On the third floor of a nondescript building next to the Atlanta Medical Center, Robinson College of Business students and alumni are building a marketing firm to cater to people like them – digital natives who grew up with the Internet.
The company, Lyfe Marketing, occupies a small office space. But in a span of a few years, brothers Sherman and Sean Standberry, with longtime friend Keran Smith, have applied that understanding to effectively grow their business.
They’ve built a firm that pushed a simple ticket giveaway for the Atlanta Hawks to the top of Twitter as a trending topic. They boosted the brand of a new bleach tablet to reach well over 2 million people, and they marketed a local entrepreneur networking event tied to the ABC-TV program Shark Tank, attracting hundreds of people in the show’s fifth season.
They’re unceasing in their work to give businesses an edge in the crowded space of digital conversation.
“I think it’s about priorities, and what we care about the most,” said Sean Standberry, chief executive officer of Lyfe Marketing, who graduated in 2013 with a degree in accounting. “You probably won’t catch us at a party on the weekend. You’ll probably catch us up all night working on a website, or working to construct our business in the best way possible.”
The Standberry brothers and Smith first met in high school in Stone Mountain, Ga. After they moved on to Georgia State, the trio started Lyfe Marketing – Lyfe standing for “live young forever” – in 2011.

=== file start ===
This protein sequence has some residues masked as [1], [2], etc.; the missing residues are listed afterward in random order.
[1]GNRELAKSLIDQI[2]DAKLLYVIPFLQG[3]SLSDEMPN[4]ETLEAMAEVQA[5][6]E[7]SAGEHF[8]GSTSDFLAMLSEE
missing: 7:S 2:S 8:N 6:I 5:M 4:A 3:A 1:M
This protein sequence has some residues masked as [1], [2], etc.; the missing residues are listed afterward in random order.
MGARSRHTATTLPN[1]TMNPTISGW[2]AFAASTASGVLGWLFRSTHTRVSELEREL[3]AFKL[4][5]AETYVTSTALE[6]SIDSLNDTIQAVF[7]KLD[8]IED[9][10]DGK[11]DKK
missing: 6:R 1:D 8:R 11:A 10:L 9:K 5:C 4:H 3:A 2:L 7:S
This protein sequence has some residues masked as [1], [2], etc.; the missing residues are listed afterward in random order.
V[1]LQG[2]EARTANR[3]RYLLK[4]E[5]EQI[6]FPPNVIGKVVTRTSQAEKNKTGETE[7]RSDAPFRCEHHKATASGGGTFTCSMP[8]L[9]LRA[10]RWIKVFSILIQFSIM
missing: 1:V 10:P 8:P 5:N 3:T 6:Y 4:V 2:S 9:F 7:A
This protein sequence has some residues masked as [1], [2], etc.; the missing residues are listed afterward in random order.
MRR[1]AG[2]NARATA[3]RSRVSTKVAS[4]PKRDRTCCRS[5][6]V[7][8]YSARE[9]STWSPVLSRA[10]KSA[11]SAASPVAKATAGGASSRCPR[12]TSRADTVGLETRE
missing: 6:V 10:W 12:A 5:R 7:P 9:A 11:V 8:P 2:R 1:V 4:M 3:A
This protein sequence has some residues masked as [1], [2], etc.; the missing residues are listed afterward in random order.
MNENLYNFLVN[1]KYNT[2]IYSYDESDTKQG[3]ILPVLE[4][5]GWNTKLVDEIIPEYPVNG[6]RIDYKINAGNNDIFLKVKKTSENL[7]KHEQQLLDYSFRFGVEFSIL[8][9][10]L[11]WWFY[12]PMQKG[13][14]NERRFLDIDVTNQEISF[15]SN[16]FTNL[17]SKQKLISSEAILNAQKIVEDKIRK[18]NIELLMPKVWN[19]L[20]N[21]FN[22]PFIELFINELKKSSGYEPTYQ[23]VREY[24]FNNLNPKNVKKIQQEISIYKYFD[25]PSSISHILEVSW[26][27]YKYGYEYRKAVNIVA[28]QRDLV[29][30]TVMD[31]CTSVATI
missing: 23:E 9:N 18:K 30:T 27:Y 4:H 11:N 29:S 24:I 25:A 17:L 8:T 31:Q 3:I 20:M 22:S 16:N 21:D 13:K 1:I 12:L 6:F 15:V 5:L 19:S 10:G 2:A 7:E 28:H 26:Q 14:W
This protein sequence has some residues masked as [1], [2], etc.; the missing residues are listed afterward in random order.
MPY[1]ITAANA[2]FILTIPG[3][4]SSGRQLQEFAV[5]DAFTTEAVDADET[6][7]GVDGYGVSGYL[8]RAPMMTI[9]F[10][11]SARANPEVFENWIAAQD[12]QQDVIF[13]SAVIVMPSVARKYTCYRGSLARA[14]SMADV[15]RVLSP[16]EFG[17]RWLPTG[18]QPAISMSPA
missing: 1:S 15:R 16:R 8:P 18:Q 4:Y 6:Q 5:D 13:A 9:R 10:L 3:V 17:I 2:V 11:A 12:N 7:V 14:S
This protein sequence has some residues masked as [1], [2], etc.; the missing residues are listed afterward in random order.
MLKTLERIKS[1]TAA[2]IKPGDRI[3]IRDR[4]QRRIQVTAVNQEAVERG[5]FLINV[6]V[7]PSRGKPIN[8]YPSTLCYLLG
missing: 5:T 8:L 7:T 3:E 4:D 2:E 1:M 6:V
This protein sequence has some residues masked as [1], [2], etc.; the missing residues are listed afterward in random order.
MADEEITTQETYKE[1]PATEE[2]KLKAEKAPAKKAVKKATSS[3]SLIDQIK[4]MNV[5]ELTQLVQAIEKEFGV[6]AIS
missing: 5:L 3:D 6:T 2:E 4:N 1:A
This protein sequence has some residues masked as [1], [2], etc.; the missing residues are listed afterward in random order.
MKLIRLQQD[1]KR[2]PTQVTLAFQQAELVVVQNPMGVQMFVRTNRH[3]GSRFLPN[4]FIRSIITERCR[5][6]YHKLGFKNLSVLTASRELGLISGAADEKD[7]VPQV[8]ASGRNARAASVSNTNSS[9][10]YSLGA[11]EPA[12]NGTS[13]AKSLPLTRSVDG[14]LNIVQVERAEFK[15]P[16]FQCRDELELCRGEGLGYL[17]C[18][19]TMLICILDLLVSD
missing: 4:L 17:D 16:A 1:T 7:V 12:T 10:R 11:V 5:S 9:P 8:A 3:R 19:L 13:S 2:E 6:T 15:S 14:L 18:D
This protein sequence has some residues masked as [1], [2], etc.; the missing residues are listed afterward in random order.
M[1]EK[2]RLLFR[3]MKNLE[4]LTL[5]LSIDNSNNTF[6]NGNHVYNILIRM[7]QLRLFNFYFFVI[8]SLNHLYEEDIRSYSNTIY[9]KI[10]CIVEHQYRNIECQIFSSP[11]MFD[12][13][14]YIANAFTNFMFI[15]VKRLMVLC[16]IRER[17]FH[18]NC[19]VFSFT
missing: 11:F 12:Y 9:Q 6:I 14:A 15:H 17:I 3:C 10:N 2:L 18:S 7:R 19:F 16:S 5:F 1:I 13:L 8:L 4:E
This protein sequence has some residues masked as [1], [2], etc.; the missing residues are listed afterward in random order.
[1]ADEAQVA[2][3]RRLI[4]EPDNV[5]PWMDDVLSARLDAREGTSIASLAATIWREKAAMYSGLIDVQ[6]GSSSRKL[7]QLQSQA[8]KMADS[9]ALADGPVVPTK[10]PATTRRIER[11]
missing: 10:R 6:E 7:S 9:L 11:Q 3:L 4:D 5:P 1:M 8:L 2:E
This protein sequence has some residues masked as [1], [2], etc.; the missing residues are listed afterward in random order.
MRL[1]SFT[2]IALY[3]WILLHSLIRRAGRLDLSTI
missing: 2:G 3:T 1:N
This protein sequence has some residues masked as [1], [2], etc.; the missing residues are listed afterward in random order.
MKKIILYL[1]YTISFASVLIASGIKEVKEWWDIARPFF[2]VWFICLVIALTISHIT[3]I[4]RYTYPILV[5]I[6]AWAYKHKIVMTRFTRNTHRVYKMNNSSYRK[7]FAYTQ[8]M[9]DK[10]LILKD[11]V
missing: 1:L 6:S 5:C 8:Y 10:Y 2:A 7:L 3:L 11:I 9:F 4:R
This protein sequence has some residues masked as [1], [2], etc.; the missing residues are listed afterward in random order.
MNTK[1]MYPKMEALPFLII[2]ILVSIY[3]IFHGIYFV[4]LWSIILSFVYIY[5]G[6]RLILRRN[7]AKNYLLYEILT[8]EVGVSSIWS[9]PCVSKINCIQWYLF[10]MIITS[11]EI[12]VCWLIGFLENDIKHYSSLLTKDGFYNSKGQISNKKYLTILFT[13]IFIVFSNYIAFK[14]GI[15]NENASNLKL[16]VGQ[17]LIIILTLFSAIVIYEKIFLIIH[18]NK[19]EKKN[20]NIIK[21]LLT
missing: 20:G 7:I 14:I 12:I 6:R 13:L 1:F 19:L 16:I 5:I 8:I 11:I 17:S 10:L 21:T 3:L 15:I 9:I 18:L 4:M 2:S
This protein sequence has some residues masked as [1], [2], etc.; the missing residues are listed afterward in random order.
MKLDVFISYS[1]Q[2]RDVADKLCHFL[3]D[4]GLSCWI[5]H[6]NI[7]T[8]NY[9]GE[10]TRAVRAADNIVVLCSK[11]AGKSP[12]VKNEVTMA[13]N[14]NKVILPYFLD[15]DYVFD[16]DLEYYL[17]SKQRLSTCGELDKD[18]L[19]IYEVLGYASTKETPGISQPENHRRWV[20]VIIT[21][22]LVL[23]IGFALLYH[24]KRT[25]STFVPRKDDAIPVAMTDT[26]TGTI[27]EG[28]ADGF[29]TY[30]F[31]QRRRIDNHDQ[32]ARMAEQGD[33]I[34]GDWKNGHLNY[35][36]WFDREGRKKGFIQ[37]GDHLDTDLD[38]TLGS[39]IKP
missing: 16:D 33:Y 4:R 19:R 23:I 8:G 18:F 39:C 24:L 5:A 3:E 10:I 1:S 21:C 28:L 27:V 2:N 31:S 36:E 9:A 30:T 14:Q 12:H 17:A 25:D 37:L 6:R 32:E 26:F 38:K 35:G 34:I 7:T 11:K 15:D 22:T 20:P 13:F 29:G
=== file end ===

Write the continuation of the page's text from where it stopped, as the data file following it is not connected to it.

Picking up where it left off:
Entrepreneurial spirit is in the Standberry brothers’ DNA. Their father is an accountant, running his own practice and letting his children know he expected them to become entrepreneurs themselves.
Without much training in marketing, they started as a promotions company, said Sherman Standberry, a senior in accounting and vice president for operations at Lyfe.
“We saw a lot of people who were trying to brand themselves, but they really didn’t know how,” he recalled. “We came up with this concept where you could really do anything you want at a young age. You don’t have to follow the tracks that society has laid out.”
Working with other small businesses near the Georgia State campus, the young men became more knowledgeable at the trade of marketing themselves, evolving into a full-service marketing firm.
They’ve even gotten a taste of the rough-and-tumble world of a political campaign, directing social media efforts for John Barge, who lost in his bid to become the Republican nominee for Georgia governor.
And Lyfe has grown to the point where they’ve hired other Georgia State students as interns.
Despite their successes, the trio is keeping their eyes on the future and pushing themselves forward.
“I still feel a little, if I’m being truthful, unsatisfied,” said Smith, director of digital strategy for Lyfe and a junior in marketing at Georgia State. “There are still a lot more things I want to accomplish with this company.”
Sean Standberry sees it two ways, from the perspective of a college student and from the angle of a businessman aiming for even higher growth.
“Any college student would be happy to have a business that’s growing,” he said. “But as a business owner, you’re trying to make your first million dollars.”